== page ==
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U.S.-born Latina women more likely to have children with retinoblastoma


In a large epidemiological study, researchers at UCLA’s Jonsson Comprehensive Cancer Center reported that the children of U.S.-born Latina women are at increased risk of having retinoblastoma, a malignant tumor of the retina which typically occurs in children younger than age 6.

The study, which focused on babies born in California, revealed that offspring of older fathers were at greater risk for retinoblastoma, as were children born to women with sexually transmitted diseases and those involved in multiple births, which may indicate the risk increases with in vitro fertilization, according to a news release.

The research team used data from the California Cancer Registry and examined all retinoblastoma cases reported from 1988 to 2007, Julia Heck, the study’s first author and an assistant researcher in the UCLA School of Public Health, said in a news release. Using California data allowed the researchers to cull information from a large and diverse population that included many Latinas.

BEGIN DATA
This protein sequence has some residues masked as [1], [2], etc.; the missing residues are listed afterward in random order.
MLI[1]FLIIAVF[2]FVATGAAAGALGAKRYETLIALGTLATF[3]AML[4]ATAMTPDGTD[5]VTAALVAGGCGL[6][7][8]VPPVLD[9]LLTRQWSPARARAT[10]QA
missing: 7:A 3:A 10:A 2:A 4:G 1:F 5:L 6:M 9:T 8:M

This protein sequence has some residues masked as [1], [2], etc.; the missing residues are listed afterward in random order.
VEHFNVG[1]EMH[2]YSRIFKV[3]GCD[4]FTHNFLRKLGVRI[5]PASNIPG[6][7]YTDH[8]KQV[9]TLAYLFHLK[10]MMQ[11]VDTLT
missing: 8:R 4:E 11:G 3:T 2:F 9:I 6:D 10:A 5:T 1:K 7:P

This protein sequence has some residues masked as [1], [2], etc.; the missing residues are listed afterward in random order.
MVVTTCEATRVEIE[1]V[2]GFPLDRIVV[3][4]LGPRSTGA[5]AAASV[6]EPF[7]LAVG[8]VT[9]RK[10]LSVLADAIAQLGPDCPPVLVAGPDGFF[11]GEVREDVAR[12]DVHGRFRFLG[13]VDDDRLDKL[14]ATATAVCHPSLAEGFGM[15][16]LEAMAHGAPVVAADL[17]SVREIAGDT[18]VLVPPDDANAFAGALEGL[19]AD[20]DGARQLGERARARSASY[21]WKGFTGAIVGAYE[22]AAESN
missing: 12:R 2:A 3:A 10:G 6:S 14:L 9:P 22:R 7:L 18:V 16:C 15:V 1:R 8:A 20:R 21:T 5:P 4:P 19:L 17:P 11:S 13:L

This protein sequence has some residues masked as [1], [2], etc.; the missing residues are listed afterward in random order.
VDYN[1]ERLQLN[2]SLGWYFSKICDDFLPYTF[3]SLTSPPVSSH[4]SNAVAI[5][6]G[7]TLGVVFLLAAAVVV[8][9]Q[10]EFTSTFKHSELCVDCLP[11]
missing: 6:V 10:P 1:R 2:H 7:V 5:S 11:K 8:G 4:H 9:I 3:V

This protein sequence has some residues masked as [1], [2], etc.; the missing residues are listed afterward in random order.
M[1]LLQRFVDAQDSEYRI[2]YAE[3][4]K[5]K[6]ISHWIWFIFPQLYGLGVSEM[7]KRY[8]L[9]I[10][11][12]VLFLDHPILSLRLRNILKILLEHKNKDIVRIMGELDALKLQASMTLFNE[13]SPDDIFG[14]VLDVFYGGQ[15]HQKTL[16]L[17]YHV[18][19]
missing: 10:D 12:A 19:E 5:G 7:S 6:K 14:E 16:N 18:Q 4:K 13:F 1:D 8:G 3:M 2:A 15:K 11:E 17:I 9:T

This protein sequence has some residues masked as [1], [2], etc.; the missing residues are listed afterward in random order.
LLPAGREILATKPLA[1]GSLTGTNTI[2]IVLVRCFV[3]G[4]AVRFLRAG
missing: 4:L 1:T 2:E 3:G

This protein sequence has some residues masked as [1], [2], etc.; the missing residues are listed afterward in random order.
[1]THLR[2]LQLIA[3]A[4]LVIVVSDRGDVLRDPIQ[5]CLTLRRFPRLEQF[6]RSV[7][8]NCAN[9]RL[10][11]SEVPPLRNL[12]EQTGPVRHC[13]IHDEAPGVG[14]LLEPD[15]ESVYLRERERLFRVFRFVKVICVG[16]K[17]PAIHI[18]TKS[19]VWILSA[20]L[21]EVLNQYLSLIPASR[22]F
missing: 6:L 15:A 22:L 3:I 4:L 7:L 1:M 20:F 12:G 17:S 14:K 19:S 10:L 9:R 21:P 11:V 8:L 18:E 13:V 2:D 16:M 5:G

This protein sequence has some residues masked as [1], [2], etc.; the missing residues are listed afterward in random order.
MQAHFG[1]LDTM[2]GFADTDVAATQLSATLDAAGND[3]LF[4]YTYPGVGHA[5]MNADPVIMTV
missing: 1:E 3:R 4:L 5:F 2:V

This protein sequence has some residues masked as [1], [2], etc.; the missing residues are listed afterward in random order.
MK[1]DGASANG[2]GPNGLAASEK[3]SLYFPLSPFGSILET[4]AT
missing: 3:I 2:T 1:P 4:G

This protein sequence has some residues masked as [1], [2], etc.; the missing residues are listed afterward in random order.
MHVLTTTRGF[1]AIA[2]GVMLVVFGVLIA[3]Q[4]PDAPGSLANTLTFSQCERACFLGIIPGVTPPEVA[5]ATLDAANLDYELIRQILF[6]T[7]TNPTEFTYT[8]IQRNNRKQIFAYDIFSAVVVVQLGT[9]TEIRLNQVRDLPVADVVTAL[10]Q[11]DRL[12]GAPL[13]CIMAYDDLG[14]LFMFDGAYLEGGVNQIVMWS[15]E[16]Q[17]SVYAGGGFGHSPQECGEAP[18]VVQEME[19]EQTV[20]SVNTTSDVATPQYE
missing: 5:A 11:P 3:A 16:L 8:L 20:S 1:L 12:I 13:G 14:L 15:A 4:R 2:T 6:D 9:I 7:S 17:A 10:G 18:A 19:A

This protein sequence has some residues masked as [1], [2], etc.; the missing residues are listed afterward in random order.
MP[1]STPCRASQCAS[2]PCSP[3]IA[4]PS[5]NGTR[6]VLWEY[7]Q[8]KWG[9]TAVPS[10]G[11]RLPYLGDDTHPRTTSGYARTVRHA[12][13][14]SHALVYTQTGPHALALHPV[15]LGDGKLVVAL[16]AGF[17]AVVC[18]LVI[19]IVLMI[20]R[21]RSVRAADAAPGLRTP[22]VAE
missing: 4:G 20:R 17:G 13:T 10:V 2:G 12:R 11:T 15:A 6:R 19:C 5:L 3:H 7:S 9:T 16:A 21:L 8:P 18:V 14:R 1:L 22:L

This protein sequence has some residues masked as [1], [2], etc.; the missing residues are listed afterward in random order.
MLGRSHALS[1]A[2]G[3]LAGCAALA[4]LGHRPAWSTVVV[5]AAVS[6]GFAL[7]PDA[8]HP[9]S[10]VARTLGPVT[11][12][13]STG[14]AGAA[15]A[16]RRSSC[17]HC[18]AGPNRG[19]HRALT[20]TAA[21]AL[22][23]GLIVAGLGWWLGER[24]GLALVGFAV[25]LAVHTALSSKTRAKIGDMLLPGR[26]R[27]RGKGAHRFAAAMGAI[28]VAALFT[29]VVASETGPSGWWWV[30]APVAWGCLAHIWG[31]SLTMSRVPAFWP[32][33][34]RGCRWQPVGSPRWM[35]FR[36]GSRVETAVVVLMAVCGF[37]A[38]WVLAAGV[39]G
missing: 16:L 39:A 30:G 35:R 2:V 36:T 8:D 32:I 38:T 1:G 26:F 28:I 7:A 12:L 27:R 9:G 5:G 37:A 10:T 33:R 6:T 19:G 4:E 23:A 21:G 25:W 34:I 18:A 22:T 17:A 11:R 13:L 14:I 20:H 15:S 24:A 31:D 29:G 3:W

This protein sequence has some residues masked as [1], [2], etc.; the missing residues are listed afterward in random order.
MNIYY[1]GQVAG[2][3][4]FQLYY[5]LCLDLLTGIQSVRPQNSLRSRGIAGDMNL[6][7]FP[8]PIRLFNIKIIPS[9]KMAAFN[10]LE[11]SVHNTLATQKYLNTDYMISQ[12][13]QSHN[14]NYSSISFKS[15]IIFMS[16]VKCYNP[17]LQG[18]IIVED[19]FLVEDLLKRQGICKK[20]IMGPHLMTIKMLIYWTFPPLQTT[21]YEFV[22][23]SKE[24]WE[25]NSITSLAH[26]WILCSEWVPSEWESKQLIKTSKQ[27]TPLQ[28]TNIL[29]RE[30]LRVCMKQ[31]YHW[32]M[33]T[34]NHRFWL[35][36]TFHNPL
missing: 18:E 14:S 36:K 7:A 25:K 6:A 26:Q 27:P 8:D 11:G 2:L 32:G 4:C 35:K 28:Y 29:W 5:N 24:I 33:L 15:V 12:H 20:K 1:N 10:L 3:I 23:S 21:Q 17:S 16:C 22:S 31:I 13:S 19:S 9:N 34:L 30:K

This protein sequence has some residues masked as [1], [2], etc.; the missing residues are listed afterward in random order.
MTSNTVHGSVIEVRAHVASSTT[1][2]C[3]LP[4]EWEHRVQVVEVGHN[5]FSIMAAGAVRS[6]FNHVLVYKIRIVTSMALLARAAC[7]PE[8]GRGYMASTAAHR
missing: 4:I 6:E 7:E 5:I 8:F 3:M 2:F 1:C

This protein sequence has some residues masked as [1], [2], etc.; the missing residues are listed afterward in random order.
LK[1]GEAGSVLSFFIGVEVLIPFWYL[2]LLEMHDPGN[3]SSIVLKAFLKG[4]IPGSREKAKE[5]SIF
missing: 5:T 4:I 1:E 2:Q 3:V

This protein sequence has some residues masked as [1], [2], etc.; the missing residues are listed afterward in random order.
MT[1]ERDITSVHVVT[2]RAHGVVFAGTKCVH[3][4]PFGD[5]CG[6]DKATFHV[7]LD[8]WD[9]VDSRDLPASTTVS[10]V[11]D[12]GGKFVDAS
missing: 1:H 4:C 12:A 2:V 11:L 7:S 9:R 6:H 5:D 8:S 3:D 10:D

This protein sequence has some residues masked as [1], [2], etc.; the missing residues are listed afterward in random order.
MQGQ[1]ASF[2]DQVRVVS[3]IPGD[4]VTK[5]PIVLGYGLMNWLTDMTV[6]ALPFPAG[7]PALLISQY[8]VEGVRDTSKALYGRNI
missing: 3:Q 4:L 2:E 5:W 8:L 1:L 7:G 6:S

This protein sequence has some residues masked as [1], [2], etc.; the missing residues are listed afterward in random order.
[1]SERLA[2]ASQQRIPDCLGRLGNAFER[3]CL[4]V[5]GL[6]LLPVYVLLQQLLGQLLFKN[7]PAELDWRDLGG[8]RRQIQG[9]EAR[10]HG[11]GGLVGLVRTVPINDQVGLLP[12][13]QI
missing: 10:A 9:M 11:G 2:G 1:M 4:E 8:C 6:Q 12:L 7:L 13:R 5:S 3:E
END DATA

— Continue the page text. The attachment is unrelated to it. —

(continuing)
“One of the most interesting things we found in this study that hasn’t been reported is the differences among Latina mothers and the risk being lower among mothers born in Mexico,” Heck said in the release. “We believe this is because women born in Mexico who come to the U.S. and have children have very healthy behaviors in the perinatal period, immediately before and after giving birth.”

The study was funded by the National Institutes of Health’s National Institute of Environmental Health Sciences and appears in the early online edition of the journal Cancer Causes & Control.

Read the study at


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